Not sure how this guy fits into Halloween, but I like him (and his pride-mates) a lot better than the flamingos across the street.
This house has no need of decorations, because c’mon, it looks haunted without trying.
But, stop. Stop and behold Cavity Cove. Many, many people — including drivers — paused to admire the dedication and artistry. I was not the only person taking photos.
The story I heard is that the current owners of the house inherited the tradition of, and decorations for, Cavity Cove from the previous owner, a dentist. They’ve continued to expand the tradition.
And while Cavity Cove is my favorite by far, a special shout out for this unique Halloween offering. I wonder if you need to be in costume to join in the fun.
The bat’s wings wouldn’t stop flapping in the wind.
The other side says “6pm until they’re gone!”
Whether you’re trick-or-treating, handing out candy, or hiding in the back of the house with the lights out, I hope you have a very happy Halloween.
Fairly simple, but way better than spider webs:
I have come to learn that some Petalumans really celebrate and decorate for Halloween. Today, I wandered around like a creepy neighbor taking pictures of people’s homes. (I can’t be the only one.)
First, My favorite Victorian in Petaluma, with its own hanging mummy:
And a close-up:
Another house went all-out with their theme. I can’t help but wonder if it changes every year:
There’s engineering involved in them there pumpkin heads — at least the ones standing up.
The reclining ones may be a little easier.
But the most frightening part of CampScare? Look closely at the Grill Master — he’s cooking up his own kin. What kind of cannibalistic barbecue is this? And why is he so gleeful about it?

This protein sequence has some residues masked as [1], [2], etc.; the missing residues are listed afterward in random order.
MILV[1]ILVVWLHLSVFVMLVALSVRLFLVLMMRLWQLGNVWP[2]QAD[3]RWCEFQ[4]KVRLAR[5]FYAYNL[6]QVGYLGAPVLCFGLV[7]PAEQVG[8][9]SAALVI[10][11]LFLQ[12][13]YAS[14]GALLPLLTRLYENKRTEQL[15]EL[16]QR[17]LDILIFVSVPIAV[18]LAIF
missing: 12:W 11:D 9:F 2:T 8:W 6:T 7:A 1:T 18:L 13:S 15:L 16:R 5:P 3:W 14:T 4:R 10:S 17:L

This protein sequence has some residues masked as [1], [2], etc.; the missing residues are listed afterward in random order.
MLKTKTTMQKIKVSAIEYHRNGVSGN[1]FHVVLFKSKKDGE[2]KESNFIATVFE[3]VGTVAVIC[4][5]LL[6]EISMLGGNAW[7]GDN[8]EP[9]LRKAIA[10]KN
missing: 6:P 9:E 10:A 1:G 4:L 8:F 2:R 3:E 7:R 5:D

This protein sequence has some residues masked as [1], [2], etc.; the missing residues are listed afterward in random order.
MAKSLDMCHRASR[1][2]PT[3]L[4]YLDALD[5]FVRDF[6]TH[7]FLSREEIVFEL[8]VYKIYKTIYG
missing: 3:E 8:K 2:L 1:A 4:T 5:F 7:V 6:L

Saving the best for actual Halloween. See you tomorrow!
I’m all for Halloween decor, but this? Not so much.
What spider spins purple?
It’s better with some Photoshopping — a little more creepy old house and a bit less purple. Even still, those spider webs are my least favorite Halloween decorations (especially without a single spider in sight).
Better. But the best is yet to come.
On a recent overnight visit to a friend’s, I forgot toothpaste. She said, “There’s a tube in the vanity,” so I pulled it out and commenced brushing. A few seconds later, I nearly gagged on a mouth full of berry-bubblegum suds. Beggars can’t be choosers, I know, but I spit it out and asked for grown-up toothpaste.
If you ever need proof that taste change as you get older, just try kids’ Crest. Or think back to all the things you hated as a kid. I hated cheese. I couldn’t stand scrambled eggs unless they were cooked to death. I couldn’t understand why grownups drank nasty-smelling, fiery-tasting alcohol.
Even though palates evolve, we often crave pieces of our childhood, whether cookies, mac ‘n’ cheese, or a favorite book or movie. I LOVED The Chronicles of Narnia as a child. A world of talking animals and children turned royalty – I loved it all. I’ve been meaning to re-read them. But part of me is afraid: afraid the magic that transported me as a pre-teen will seem pathetic and dingy; afraid the allegory will be too heavy-handed; afraid it will be as dissatisfying as eating a bowl of multi-colored sugar bombs for breakfast.
Should I keep Narnia safely ensconced in my memory? Or should I dust off the book and get to reading?
Curiosity is going to kill this cat. Will it kill Aslan, too?
Says right there: a story for children. Do I dare?